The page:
Depending on condition, between $20.00 and $50.00.
put water on a duster and wipe it slowly it works :)
drag is the easyiest race all you have to do is learn how to shift using R2 and L2 and use nos wisely
around 40-50 mph depending on what its on or pulling.
Average salary is around 40 to 45 thousand a year, but it also depends on what team your on. The good teams that win races, hand out bonuses and will pay more than the average race team to have the best guys. Some teams have even been known to "steal" certain crew members away, after their contract is up with they're current team, to work for them. As of 2008, many and or most pit crew members make from $60,000 to $80,000 a year, and yes, some smaller teams make less and the bigger teams make more, but the average is about $75,000, so a good guess is between 60 to 80 thousand a year.
Marcos Ambrose began driving for Richard Petty Motorsports in 2011. From 2009-2010 he drove for JTG-Daugherty Racing. In 2008, Ambrose competed in 11 races for three different owners (Wood Brothers, Tad Geschickterand Michael Waltrip).
Pontiac sponsored teams for quite some time, as did Buick. The last official chatter I had heard directly from GM, as an employee of Chevrolet, was that they were talking about downsizing, and possibly even phasing out Pontiac. They were going to come up with a whole new product, and nameplate series. This was back in late 06. Saturn was breaking even, and for sale, Hummer was up for grabs, which, makes no sense because the H1 was discontinued, the H2, was simply a Tahoe, as is all other Gm midsized SUV's, Tahoe, H2, Escalade, Yukon, and that H3is a Canyon, or Dakota. So, to buy Hummer, you would still have to have Gm build, and supply, and.............Ok. Now, assuming that Pontiac goes nowhere, then, the chances, are still pretty slim. Back in the 60's, 70's, 80's, 90's, well, until the COT, or car of tomorrow, they actually used the production car, or, eventually the shape at least, and people recognized the cars, as they were on the street, or, say, the new car lot. Now, they just wear a nameplate, and run that manufacturers motor, which, isn't even one the public can access, anymore. To say that NASCAR dealt the automotive manufacturers a very bad hand, would be an understatement. They seem to have forgotten a lot of their roots, and those who, behind the scenes helped them build excitement in their once, more popular, sport. Sad. They tried too hard, to force a good thing, in my opinion.
44 people have died through NASCAR crashes since it was established. The number has dramatically decreased since the founding of NASCAR, but it still remains a huge threat to those considering entering the sport.
Robert "Bootie" Barker is the crew chief for Max Papis in the Nascar Sprint Cup Series. Bootie Barker is paralyzed from the waist down due to injuries he suffered from a car accident, back when he was a senior in high school.
The Indianapolis Speedway's "Yard of Bricks" is the roughly 3' wide strip of bricks that marks the start/finish line at the track - 'yard' refers literally to it being a YARD wide.
At least, it is only a yard wide today. Back in 1909, the track had originally been paved in 3.2 million bricks. Some 90% of these had been made by the Wabash Valley Clay Company of northern Indiana. Over the years, various repairs and resurfacing projects replaced layers of brick with asphalt, and today, only "The Yard" remains.
The City/State/Country is called "Monaco", it's the only city, state, and country with the same name.
The closest finish in the history of the American Race is arguably the first race in 1959, or the 2007 race. In the 1959 race, it took 3 days for the National Association of Stock Car Auto Racing to declare Lee Petty as the winner. In 2007, Kevin Harvick edged out Mark Martin at the finish line to win by 0.02 seconds or two-one-hundredths of a second. To see the video of the finish just click on the link below.
They do not. I think only Formula 1 does to protect the crowd. They go well over 200mph. When Bill Elliott first went over 200 at Talladega back when, NASCAR's answer was the restrictor plate, used to slow the cars down.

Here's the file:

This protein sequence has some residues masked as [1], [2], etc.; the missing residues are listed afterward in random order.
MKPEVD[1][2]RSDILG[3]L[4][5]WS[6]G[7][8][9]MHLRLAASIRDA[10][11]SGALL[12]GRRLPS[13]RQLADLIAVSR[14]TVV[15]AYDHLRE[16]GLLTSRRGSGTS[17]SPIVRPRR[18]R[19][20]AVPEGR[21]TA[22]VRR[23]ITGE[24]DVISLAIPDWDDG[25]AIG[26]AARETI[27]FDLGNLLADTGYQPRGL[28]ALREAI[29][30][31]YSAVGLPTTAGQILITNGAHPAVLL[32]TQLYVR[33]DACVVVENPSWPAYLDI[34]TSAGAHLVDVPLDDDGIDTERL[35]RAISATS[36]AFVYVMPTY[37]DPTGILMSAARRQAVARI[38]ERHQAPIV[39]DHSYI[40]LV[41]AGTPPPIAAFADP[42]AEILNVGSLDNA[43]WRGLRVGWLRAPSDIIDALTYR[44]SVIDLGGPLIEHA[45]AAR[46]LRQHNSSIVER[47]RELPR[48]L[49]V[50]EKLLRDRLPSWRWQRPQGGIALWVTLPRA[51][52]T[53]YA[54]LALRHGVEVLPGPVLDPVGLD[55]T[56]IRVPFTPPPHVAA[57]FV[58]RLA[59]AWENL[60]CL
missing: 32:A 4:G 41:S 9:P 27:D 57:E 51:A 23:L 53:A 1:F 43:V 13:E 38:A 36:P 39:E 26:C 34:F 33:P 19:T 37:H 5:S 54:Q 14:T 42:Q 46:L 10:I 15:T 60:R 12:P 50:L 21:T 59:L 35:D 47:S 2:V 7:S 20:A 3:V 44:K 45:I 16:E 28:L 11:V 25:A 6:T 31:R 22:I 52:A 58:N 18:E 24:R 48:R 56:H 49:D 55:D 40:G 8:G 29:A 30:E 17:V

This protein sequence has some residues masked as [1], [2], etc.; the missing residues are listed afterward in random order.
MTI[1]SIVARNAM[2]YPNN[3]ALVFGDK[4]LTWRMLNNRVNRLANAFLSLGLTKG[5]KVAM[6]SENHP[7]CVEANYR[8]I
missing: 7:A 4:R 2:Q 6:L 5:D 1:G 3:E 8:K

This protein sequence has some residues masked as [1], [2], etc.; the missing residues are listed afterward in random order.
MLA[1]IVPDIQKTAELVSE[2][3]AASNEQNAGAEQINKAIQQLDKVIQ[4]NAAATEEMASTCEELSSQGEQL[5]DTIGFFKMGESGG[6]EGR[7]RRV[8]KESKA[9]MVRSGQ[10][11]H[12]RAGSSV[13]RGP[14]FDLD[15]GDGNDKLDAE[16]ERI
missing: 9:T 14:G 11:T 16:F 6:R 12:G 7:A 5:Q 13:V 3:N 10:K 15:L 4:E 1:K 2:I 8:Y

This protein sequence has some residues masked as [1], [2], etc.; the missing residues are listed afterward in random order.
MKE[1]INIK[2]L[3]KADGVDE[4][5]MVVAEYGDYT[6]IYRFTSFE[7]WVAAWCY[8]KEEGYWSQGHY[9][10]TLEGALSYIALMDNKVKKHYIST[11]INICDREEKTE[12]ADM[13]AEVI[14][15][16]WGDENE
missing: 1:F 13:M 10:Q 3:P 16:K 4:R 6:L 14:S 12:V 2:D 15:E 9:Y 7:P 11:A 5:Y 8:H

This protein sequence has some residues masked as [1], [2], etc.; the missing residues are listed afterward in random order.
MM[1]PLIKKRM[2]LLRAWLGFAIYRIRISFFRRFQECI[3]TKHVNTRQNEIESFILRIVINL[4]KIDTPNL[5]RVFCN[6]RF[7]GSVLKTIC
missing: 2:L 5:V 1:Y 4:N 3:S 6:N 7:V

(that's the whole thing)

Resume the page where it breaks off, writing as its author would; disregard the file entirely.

Bill Elliott, 212 miles per hour at the Talladega qualifying in 1986.
Rusty Wallace also tested at Talladega for NASCAR in 2004 in an unrestricted car (no restrictor plate) and achieved a top speed of 228 MPH, and a one-lap average of 221 MPH.
Try the websites in the following
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In 2011, the Nascar Cup Series visited California two times.
$250,000 may buy the car but it will not take you racing, in order to compete in 1 race it will cost roughly $1,000,000.00 after you factor in things such as a pit crew, crew chief, tires for the race ( up to 16 sets per race at a cost of $350-$450 each). Not to mention the tractor trailer to get the cars to the track ( yes I said cars as in 2 because you have to have a backup car ). So to tell the truth I am not sure you could go racing with just 1 million dollars, I guess that's why they call it a rich mans sport!
In the Nascar Sprint Cup Series, Reed Sorenson drives the #74 car on a limited basis.
There are many records for Formula 1 Drivers.
a. Most races entered - Rubens Barrichello
b. Most race wins - Michael Schumacher - 91 wins
c. Most race wins in a Season - Michael Schumacher - 2004 Season
d. Youngest Race winner - Sebastian Vettel - 2008 Italian GP
e. Most Pole Positions - Michael Schumacher - 68 pole starts
f. Most Fastest Laps - Michael Schumacher - 76
g. Total Podium Finishes - Michael Schumacher - 154 podiums
h. Most career points - 1369 points
i. Most Laps led in their career - 5108 laps
j. Doubles - Pole position and race win in the same race - Michael Schumacher - 40 races
k. Hat tricke - Pole, fastest lap and race win in the same race - Michael Schumacher - 22
l. Grand Chelem (Slam) - Led the entire race from pole and also fastest lap - Jim Clark - 8 times
m. Most F1 racing championships - Michael Schumacher - 7 times
n. Youngest F1 racing champion - Lewis Hamilton
Ten drivers from the United Kingdom have been Formula One World Drivers' Champions. Those drivers are: Jenson Button (2009), Lewis Hamilton (2008), Mike Hawthorne (1958), Graham Hill (1962, 1968), Jim Clark (1963, 1965), John Surtees (1964), Jackie Stewart (1969, 1971, 1973), James Hunt (1976), Nigel Mansell (1992), and Damon Hill (1996).
A horse race in which the owner declares before the race how much the horse will be offered for sale after the race.
It depends on a variety of factors, such as the level of racing, the track being run at, and various bonuses and such.
At the lower levels of NASCAR like in it's Regional Series, race winners may get a few hundred dollars or so, while Sprint Cup race winners get hundreds of thousands (or even one to two million dollars at Daytona) though the amount varies by track.